Charles III juggles pomp and sorrow as UK takes first glimpses of King

Despite his grief, King has been keen to meet public, with some pointing to more approachable future for monarch

As Queen Elizabeth II left her beloved Balmoral for a final time, thousands of well-wishers greeted the new King as he arrived at Buckingham Palace.

Crowds lined the Mall cheering and waving as the King was driven in his State Rolls-Royce from Clarence House through the gates of the palace, with the Queen Consort arriving shortly afterwards.

Proclamations declaring the reign of King Charles III, first proclaimed at St James’s Palace on Saturday, were read out aloud at ceremonies in Edinburgh, Cardiff, Belfast and across the realms.

Meanwhile, the King was receiving the Commonwealth secretary general, Patricia Scotland, and then attending a reception for high commissioners in the Bow Room at Buckingham Palace.

On Monday, he and the Queen Consort attend the Palace of Westminster to receive addresses from both Houses of Parliament following the Queen’s death. The Lord Speaker and the Speaker of the House of Commons will present an address to His Majesty on behalf of their respective Houses in Westminster Hall. The King will then reply to the addresses.

Despite his grief, he has been keen to meet the public, shaking hands and accepting flowers from the crowds.

During the last few days, the nation has had its first glimpse of Charles as King; a taste of the measure of the man who now must carry out “the heavy task that has been laid upon me”.

He will have known how crucial those first impressions will be in setting the tone for his reign. He will have laboured over every line in his first King’s address, and proclamation declaration.

King Charles leaves Buckingham Palace, 11 September.
King Charles leaves Buckingham Palace, 11 September. Photograph: Maja Smiejkowska/Reuters

They are not words the like of which we would have expected this more formal mother to have uttered in public. They were deeply emotional, highly personal, extremely considered, extraordinarily diplomatic.

From his borrowing from Shakespeare’s Horatio on Hamlet’s death, bidding his mother “May flights of angels sing thee to thy rest”, to his pride in the newly created Prince and Princess of Wales, to his “love for Harry and Meghan”, this was the King as son and father.

His message as head of state was equally clear: to “endeavour to serve you with loyalty, love and respect”. And for those concerned the meddling prince could be a controversial King, a pledge to “uphold the constitutional principles at the heart of our nation”, and an acknowledgment his charity work will be passed to “the trusting hands of others”.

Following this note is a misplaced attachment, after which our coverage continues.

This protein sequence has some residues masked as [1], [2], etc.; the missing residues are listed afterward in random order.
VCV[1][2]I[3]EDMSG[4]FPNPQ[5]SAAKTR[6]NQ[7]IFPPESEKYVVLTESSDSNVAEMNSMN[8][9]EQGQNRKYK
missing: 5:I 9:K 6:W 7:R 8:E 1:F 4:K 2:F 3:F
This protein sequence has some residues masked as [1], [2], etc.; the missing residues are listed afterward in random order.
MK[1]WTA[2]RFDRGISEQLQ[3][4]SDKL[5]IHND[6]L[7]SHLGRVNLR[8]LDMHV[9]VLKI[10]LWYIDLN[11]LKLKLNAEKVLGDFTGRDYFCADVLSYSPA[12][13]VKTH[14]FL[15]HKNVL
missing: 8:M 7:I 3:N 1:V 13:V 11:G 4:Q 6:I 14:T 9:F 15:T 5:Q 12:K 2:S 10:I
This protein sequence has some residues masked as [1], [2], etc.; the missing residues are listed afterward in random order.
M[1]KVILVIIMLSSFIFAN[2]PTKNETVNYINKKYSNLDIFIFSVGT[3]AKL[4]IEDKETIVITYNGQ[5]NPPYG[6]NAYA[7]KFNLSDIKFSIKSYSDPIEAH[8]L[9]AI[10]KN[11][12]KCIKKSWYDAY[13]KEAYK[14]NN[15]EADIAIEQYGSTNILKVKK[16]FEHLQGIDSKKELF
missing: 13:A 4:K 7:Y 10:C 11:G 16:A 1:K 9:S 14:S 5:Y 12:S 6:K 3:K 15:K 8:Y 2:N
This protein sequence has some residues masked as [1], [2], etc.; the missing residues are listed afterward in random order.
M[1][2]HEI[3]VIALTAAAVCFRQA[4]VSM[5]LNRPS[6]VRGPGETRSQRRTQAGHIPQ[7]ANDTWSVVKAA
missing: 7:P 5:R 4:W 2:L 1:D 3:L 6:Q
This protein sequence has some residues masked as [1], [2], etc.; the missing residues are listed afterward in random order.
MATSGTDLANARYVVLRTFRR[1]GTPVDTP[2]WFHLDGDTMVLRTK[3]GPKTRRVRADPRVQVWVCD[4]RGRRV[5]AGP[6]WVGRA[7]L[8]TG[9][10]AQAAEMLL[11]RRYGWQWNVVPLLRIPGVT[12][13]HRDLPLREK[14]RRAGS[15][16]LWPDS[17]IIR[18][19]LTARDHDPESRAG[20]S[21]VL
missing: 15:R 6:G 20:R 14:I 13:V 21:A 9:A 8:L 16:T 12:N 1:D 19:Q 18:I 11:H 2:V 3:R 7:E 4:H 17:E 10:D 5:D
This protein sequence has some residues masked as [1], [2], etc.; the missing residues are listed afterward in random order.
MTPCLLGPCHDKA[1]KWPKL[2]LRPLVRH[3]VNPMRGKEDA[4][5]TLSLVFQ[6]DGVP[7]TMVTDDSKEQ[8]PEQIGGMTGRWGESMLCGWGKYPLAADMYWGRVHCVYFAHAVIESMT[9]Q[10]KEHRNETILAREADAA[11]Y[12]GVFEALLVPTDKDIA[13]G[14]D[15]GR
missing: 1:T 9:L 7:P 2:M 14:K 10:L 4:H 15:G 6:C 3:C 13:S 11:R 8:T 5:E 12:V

As his former press secretary Julian Payne put it: “For him, ‘moving up one’ will be a perfectly natural transition. From the campaigning prince to the convening King – to be consulted, to advise and to warn, just as his mother did before him.”

Certainly, that seems to be his intention, from what he has said so far, though whether it will be borne out in reality remains to be seen.

Right at this moment, though, the King is forced to juggle between performing all the necessary state duties required of him with the pageantry of proclamations and the role of leading the national mourning at a time of profound personal sorrow. The Queen’s death, he told the prime minister, Liz Truss, was a “moment I’ve been dreading”.

He is now head of state of a nation where many people are “navigating their way around the raw and ragged edges of grief”, as the archbishop of Canterbury put it in his Sunday sermon at Canterbury Cathedral.

The former Labour prime minister Gordon Brown believes Charles III will usher in a more informal, Scandinavian -style monarchy. “It’s going to be more like a Scandinavian monarchy in the future, but not in a bad way – more informal,” he told the BBC’s Sunday With Laura Kuenssberg programme. “He stopped as he entered Buckingham Palace and talked to people in the crowd, and that was a signal that he was sending that he wanted people to feel that he was approachable.”

It was not, Payne wrote in the Sunday Times, as case of “the role he has been ‘waiting for” all his life, “rather the job he was ready to do when the time came”.

He is, of course, well-prepared for what lies ahead. He has served “probably the longest apprenticeship in history,” the former Tory prime minister David Cameron told Kuenssberg, adding he was a “superb diplomat” and predicting he will prove a “very worthy successor” when it comes to supporting the British government abroad.

Tony Blair, writing in the Sunday Times, said: “I feel for King Charles at this moment of heavy responsibility. But I also believe in him.

“Reinforced by his mother’s example, his attachment to duty is clear. He is an intelligent, caring and good man. His sense of service to his people and his love for them will be as profound as hers.

“Do not imagine for an instant that in the long years past he has not watched, absorbed and thought about what it means to be King. He is well prepared and, I have no doubt, resilient for the task ahead.”


Caroline Davies

The GuardianTramp

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